Cast Bullet dia vs bore dia


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jerrard
December 7, 2009, 02:42 PM
Is there a rule of thumb such as : cast bullet dia same as bore dia/ .001
over bore dia? Thanks for any help.

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James2
December 7, 2009, 02:49 PM
It is usually recommended that the cast bullet be 0.001 to 0.002 larger than the bore. Since bores vary a bit, it is common practice to drive a pure lead bullet/slug into the bore then remove it and measure it. Now you know how big your bore is.

jerrard
December 7, 2009, 03:02 PM
Thanks James. Using Uberti 73 winchester, slugged out at .427. Have seen
cast bullets and dies / molds available in .428 thru .430. Kind of confusing.

Walkalong
December 7, 2009, 03:07 PM
They should be slightly over bore (Groove really, or am I confused again. :D) diameter. Cast bullets should fit your throats, which are hopefully .001 to .0015 over groove diameter.

.357 Mag cast bullets should be .358.

Some .44 carbine barrels are oversized, as my M-94 was, so they may need oversized cast bullets instead of the standard .430.

We call it bore diameter all the time when we really mean groove diameter. Like calling a mag a clip, except with no "bore nazis". ;)

James2
December 7, 2009, 03:23 PM
Bullet diameter out of the mold will vary some depending on the alloy. They may also be slightly out of round. I have always sized my cast bullets using Lyman tools. (4500) You can also get sizers in a number of sizes.

The 44-40 uses bullets at .427, and 44 Spl at .429 in jacketed bullets. So cast would be slightly larger, and given the variation in barrels, you need some choices there in that range.

rcmodel
December 7, 2009, 03:38 PM
Have seen cast bullets and dies / molds available in .428 thru .430. Kind of confusing. You want to make darn sure you pick a bullet designed for the 44-40 WCF, and not for the .44 Spl/.44 Mag.

Many of those will be too long when loaded to the crimp groove to work through the action of a 73 Winchester.
And you have to crimp them for the tube magazine.

rc

armoredman
December 7, 2009, 05:18 PM
I size 38 at .358, and 9mm at .356, with good results.

Vern Humphrey
December 7, 2009, 05:33 PM
Lee offers the 429-200-RF. This is offered as a ".44 Special, 44 Remington Magnum" bullet, but is short enough to feed when loaded into a .44-40. Lee also makes a very low-cost sizer which works on your reloading press -- and applies pressure from the base, so no nose plug is needed.

jerrard
December 7, 2009, 06:33 PM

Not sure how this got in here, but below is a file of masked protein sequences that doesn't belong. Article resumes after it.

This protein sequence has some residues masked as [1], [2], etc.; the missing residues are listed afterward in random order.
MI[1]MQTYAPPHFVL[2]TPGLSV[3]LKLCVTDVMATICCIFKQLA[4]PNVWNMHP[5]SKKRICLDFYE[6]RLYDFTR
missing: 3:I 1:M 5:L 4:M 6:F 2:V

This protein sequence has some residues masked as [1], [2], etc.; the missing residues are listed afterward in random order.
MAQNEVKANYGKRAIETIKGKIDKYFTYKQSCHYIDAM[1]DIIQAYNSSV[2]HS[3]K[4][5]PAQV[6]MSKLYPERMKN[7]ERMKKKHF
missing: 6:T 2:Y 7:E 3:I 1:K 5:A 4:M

Thanks guys, appreciate all the info.

The main reason for asking is because I have a large supply of 215 gr H&G #44 .429 RNFP with crimp groove.

I bought these years ago for .44 special and never used them. I was leery of using .429 in .427 grove dia.

I guess I could just get a .428 seizer and run them through if you think it's worth it. I think H&G #44 was actually designed for tube feed 44-40.



Thanks again. To tell the truth I haven't shot in about 20 yrs. Just retired and am just getting back in to it. So guess I will

probably be bugging you guys with a lot questions for a while. I'm glad I found this forum today, very active.

Galil5.56
December 7, 2009, 08:24 PM
.002" over groove diameter for cast bullets has never been a problem for me ever in any caliber I use cast for (rifle and pistol/revolver). Might try to load a few on the mild side/make some dummies, see how they chamber, and potentially save yourself some $$$ and time. If they camber easily minding proper OAL, IMO and experience you are in business.

For those who may not know, bore diameter is from lands-to-lands, groove diameter is groove-to-groove, as this nice diagram from my Lyman #45 demonstrates:

http://img101.photolava.com/2009/12/08/img_8861-hxxsrp9b.jpg

You want to consider groove diameter for proper sizing.

Walkalong
December 7, 2009, 08:41 PM
That pic sure beats my explanation. Excellent. I'll have to save that.

fecmech
December 7, 2009, 08:49 PM
Jerrard--Load them and shoot them,.002 over groove is no problem.

Brimic
December 8, 2009, 11:44 AM
Too big is not a problem so long as they chamber. Too small- almost always a problem.

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